KS CEO Jack Wong and students from Kamehameha community partners Project Kuleana and Ke Ea Hawaiʻi traveled to Washington, D.C. this week to bring the celebration of “Ke Au Hawaiʻi – The Year of the Hawaiian” to our nation’s capital. While in D.C., Wong accepted the esteemed Asian Pacific American Institute for Congressional Studies Community Leadership Award for his efforts to build a future of continued growth, impact and political representation for the Asian American and Pacific Islander community – specifically, Native Hawaiians.
Contributed by Elizabeth Ahana
The celebration of “Ke Au Hawaiʻi – The Year of the Hawaiian” sailed across the nation as Kamehameha Schools CEO Jack Wong traveled to Washington, D.C. this week. Wong was accompanied by students from Kamehameha community partners Project Kuleana and Ke Ea Hawaiʻi.
While in Washington, D.C., the group visited lawmakers, and attended events including the Asian Pacific American Institute for Congressional Studies (APAICS) 24th Annual Gala, a prestigious celebration of Asian Pacific Heritage Month.
The APAICS Annual Gala, which honors Asian American and Pacific Islander (AAPI) leaders and recognizes outstanding individuals and organizations that politically empower the AAPI community, draws over 1000 attendees including community leaders, business leaders and the largest gathering of AAPI local, state and federal elected officials and appointees.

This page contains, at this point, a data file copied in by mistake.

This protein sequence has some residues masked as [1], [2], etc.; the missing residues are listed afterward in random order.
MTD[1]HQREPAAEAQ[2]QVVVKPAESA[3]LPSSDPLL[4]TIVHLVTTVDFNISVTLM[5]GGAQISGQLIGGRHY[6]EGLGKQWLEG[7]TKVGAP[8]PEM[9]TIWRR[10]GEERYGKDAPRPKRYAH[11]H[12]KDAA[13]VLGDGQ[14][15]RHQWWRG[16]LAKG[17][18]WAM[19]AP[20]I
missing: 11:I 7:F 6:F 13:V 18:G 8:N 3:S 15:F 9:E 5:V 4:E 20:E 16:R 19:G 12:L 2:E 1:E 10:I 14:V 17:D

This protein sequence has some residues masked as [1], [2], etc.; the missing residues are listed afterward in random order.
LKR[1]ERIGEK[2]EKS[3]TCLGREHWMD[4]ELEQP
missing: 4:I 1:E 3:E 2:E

This year, Wong was selected to receive the esteemed APAICS Community Leadership Award for his dedication, advocacy, and efforts to build a future of continued growth, impact and political representation for the AAPI community – specifically, Native Hawaiians.
During his acceptance speech, Wong took a moment to address the students in the room directly. “We know as Hawaiians you belong on the biggest stage – you have the competitive advantage like no other. And when you understand you can be Hawaiian again, you can lead as a Hawaiian, and not have to overcome being a Hawaiian, that’s when we know our nation will thrive.”
With a vision to see a thriving lāhui (people) by 2040, KS' priorities during this critical year underscores the importance of early learning, supporting culture-based educational practices and principles and empowering local communities to improve the social determinants of health and well-being.
The Year of The Hawaiian advances local and national understanding of the value of Native Hawaiian practices, recognizes Native Hawaiian culture and traditions and supports the perpetuation, restoration and revitalization of Native Hawaiian language. It occurred after the passage of Senate Resolution 74, requesting the official designation, and commemorates several important dates in Hawaiʻi’s history.